“There are going to be times when we can’t wait for somebody. Now, you’re either on the bus or off the bus. If you’re on the bus, and you get left behind, then you’ll find it again. If you’re off the bus in the first place — then it won’t make a damn”.

We were all “on the bus”, except it was a train, and nobody got left behind. Even the fellas who owned the vintage rail cars we traveled in, were on the bus with us. Many said they had never had a more fun or polite group on board their cars, including former Presidents! But what I believe we learned is that it doesn’t have to be a manic whirlwind like the Kesey bus. The Revival family stopped to take it in. We smiled, we laughed, we played, we ate, we danced, we minded our manners, and then we remembered to sleep some too.

We also learned from The Festival Express. We learned to stock up ahead of time. We learned to make the shows an experience to remember, and we learned how to make a little money too. We learned that the magic and music on the train was going to be special and to make sure there was a place for that to happen.

We learned that we are all in it together. If delayed, maybe even a couple of hours, coming in to New Orleans, just make sure the horn players are blowing “When the Saints Come Marching In” when you pull up to the venue. We learned that if a State trooper in Texas is getting antsy and doesn’t want your train to pass through, send out a Texan to talk to him about guns and you can pull right into Marfa. We learned that if a lightning storm looms over the stage in Austin, acknowledge it’s awesome presence and it will be on it’s merry and powerful way with no harm done.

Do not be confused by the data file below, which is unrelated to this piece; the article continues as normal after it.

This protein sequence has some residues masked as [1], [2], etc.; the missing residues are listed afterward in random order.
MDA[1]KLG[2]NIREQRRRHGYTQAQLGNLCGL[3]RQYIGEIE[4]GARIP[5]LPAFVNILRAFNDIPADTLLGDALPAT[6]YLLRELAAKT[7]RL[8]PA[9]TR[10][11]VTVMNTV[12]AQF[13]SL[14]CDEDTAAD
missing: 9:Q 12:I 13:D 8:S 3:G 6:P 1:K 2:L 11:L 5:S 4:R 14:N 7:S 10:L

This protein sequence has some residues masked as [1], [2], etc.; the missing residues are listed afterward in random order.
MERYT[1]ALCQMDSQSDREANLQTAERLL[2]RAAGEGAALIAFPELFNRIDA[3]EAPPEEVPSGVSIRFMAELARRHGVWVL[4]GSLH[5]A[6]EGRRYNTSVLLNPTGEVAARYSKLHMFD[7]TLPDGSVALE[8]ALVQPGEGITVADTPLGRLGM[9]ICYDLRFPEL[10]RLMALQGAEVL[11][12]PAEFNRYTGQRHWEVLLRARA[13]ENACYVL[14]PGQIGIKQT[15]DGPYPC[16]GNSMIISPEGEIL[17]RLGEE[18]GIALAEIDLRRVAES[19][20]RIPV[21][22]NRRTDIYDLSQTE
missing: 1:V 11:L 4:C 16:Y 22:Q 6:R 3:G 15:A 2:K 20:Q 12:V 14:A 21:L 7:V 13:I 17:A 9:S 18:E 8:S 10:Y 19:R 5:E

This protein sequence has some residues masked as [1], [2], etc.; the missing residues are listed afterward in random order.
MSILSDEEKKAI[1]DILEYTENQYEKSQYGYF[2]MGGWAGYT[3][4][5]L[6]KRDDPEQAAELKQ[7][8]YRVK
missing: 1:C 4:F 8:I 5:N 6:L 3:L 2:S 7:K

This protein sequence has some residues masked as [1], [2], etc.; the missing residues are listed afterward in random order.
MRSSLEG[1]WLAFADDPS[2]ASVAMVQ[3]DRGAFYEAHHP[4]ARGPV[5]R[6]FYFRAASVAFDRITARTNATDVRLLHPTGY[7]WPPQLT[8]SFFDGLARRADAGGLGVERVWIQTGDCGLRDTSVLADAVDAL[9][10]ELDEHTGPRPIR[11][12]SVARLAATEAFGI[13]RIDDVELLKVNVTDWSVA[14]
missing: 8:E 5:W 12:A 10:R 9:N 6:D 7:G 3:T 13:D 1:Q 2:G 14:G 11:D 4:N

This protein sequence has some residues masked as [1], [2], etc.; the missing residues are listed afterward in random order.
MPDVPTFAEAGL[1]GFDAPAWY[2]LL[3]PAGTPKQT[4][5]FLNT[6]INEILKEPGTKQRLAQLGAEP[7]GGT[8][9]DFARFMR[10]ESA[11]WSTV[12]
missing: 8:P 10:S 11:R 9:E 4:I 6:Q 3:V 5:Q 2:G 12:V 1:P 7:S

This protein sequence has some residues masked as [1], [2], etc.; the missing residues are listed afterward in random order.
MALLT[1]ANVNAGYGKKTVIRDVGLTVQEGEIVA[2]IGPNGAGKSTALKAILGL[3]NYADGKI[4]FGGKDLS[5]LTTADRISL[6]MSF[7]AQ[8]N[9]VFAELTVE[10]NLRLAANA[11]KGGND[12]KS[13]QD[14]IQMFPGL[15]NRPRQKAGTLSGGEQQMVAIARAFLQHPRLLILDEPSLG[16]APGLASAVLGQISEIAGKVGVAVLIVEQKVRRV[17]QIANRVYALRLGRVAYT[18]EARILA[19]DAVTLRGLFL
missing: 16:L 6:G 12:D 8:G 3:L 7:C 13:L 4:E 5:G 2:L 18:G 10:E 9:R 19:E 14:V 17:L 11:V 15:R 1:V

We learned to bring the train with us wherever we go, until it comes back around again.

Home is wherever I can do my laundry.

Back from the most magical and spirit lifting adventure.

But magic does not guarantee your clothes will be clean, and two weeks on the road (or tracks) with kids can be a truly filthy experience.

In our last stop, New Orleans, I bought a cook book.

This book is filled with tons of simple, down home recipes. Tonight I made the oyster stew, and it was a hit with my husband.

A hit with the husband but a total miss with the kids. So we made a deal that I would make them a salad, and if they ate all of it, then I’d make pie as well.

They did pretty well, and the pie is ready to go into the oven. If all goes well they’ll have a slice and actually be in bed on time.

After staying up until the wee hours for two weeks straight singing on a train barreling through the desert, making bedtime is a true accomplishment.

*I’m making the catfish bites Wednesday night if you want to come over.